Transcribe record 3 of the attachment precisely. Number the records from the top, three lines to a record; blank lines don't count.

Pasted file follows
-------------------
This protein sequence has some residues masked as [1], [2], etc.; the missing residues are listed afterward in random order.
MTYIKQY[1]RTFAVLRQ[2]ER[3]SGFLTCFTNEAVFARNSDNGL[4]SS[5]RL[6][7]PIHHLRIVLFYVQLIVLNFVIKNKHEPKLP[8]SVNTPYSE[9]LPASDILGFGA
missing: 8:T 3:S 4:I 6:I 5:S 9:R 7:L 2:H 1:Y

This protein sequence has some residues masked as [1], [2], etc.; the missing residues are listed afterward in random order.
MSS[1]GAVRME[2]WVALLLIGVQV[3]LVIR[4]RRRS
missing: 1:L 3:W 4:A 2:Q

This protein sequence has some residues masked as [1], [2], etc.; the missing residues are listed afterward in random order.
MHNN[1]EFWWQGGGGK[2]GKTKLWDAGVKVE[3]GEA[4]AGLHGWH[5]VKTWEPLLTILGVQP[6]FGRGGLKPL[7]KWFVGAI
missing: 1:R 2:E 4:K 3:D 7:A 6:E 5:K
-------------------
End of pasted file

This protein sequence has some residues masked as [1], [2], etc.; the missing residues are listed afterward in random order.
MHNN[1]EFWWQGGGGK[2]GKTKLWDAGVKVE[3]GEA[4]AGLHGWH[5]VKTWEPLLTILGVQP[6]FGRGGLKPL[7]KWFVGAI
missing: 1:R 2:E 4:K 3:D 7:A 6:E 5:K